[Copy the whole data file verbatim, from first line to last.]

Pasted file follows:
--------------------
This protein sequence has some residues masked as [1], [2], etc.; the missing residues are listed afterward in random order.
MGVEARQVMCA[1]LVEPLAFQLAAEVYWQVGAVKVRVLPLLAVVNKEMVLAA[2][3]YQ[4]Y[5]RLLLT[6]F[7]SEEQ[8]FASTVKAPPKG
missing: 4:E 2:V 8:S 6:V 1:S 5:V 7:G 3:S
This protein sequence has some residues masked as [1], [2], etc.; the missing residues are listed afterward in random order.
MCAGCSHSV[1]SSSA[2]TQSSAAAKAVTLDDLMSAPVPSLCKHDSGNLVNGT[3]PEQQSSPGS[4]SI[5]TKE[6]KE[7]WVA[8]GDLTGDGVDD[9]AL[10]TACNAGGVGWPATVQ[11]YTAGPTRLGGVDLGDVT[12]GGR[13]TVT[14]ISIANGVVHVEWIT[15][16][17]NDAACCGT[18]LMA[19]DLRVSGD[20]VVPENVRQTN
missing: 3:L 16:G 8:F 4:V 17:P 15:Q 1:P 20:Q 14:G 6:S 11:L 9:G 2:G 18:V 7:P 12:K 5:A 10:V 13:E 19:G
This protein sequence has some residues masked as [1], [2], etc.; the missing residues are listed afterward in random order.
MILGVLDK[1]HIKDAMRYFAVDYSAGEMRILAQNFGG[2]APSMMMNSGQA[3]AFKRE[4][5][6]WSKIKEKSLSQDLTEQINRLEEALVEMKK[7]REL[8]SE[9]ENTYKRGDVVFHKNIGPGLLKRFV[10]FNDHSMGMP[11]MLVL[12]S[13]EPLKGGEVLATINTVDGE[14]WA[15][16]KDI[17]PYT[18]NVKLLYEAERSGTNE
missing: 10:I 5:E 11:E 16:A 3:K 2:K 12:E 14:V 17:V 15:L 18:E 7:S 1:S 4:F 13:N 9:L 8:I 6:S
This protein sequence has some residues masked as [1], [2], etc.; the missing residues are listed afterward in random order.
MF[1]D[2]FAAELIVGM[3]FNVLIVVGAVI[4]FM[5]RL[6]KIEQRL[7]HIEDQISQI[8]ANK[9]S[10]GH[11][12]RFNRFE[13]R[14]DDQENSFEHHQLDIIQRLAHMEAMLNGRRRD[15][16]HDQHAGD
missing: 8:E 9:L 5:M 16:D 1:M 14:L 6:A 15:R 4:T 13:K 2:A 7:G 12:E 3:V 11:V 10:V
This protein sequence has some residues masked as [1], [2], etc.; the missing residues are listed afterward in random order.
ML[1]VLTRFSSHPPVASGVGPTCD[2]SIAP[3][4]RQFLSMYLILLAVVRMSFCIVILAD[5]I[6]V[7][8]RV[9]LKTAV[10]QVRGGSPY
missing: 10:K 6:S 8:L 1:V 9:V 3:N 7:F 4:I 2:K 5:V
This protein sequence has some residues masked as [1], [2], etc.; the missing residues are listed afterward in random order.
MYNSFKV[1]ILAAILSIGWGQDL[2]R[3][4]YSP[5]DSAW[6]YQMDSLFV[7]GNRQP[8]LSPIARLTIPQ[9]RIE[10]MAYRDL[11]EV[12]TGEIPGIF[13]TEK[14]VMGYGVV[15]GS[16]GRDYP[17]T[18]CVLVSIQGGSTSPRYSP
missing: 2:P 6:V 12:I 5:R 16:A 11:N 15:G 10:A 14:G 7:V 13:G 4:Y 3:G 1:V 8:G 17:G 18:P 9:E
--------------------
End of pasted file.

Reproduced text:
This protein sequence has some residues masked as [1], [2], etc.; the missing residues are listed afterward in random order.
MGVEARQVMCA[1]LVEPLAFQLAAEVYWQVGAVKVRVLPLLAVVNKEMVLAA[2][3]YQ[4]Y[5]RLLLT[6]F[7]SEEQ[8]FASTVKAPPKG
missing: 4:E 2:V 8:S 6:V 1:S 5:V 7:G 3:S
This protein sequence has some residues masked as [1], [2], etc.; the missing residues are listed afterward in random order.
MCAGCSHSV[1]SSSA[2]TQSSAAAKAVTLDDLMSAPVPSLCKHDSGNLVNGT[3]PEQQSSPGS[4]SI[5]TKE[6]KE[7]WVA[8]GDLTGDGVDD[9]AL[10]TACNAGGVGWPATVQ[11]YTAGPTRLGGVDLGDVT[12]GGR[13]TVT[14]ISIANGVVHVEWIT[15][16][17]NDAACCGT[18]LMA[19]DLRVSGD[20]VVPENVRQTN
missing: 3:L 16:G 8:F 4:V 17:P 15:Q 1:P 20:Q 14:G 6:S 11:L 9:G 2:G 18:V 7:P 12:K 5:A 10:V 13:E 19:G
This protein sequence has some residues masked as [1], [2], etc.; the missing residues are listed afterward in random order.
MILGVLDK[1]HIKDAMRYFAVDYSAGEMRILAQNFGG[2]APSMMMNSGQA[3]AFKRE[4][5][6]WSKIKEKSLSQDLTEQINRLEEALVEMKK[7]REL[8]SE[9]ENTYKRGDVVFHKNIGPGLLKRFV[10]FNDHSMGMP[11]MLVL[12]S[13]EPLKGGEVLATINTVDGE[14]WA[15][16]KDI[17]PYT[18]NVKLLYEAERSGTNE
missing: 10:I 5:E 11:E 16:A 3:K 2:K 12:E 14:V 17:V 15:L 18:E 7:S 1:S 4:F 13:N 9:L 8:I 6:S
This protein sequence has some residues masked as [1], [2], etc.; the missing residues are listed afterward in random order.
MF[1]D[2]FAAELIVGM[3]FNVLIVVGAVI[4]FM[5]RL[6]KIEQRL[7]HIEDQISQI[8]ANK[9]S[10]GH[11][12]RFNRFE[13]R[14]DDQENSFEHHQLDIIQRLAHMEAMLNGRRRD[15][16]HDQHAGD
missing: 8:E 9:L 5:M 16:D 1:M 14:L 6:A 15:R 4:T 13:K 2:A 7:G 12:E 3:V 11:V 10:V
This protein sequence has some residues masked as [1], [2], etc.; the missing residues are listed afterward in random order.
ML[1]VLTRFSSHPPVASGVGPTCD[2]SIAP[3][4]RQFLSMYLILLAVVRMSFCIVILAD[5]I[6]V[7][8]RV[9]LKTAV[10]QVRGGSPY
missing: 10:K 6:S 8:L 1:V 9:V 3:N 7:F 4:I 2:K 5:V
This protein sequence has some residues masked as [1], [2], etc.; the missing residues are listed afterward in random order.
MYNSFKV[1]ILAAILSIGWGQDL[2]R[3][4]YSP[5]DSAW[6]YQMDSLFV[7]GNRQP[8]LSPIARLTIPQ[9]RIE[10]MAYRDL[11]EV[12]TGEIPGIF[13]TEK[14]VMGYGVV[15]GS[16]GRDYP[17]T[18]CVLVSIQGGSTSPRYSP
missing: 2:P 6:V 12:I 5:R 16:A 11:N 15:G 10:A 14:G 7:V 13:G 4:Y 3:G 1:V 8:G 17:G 18:P 9:E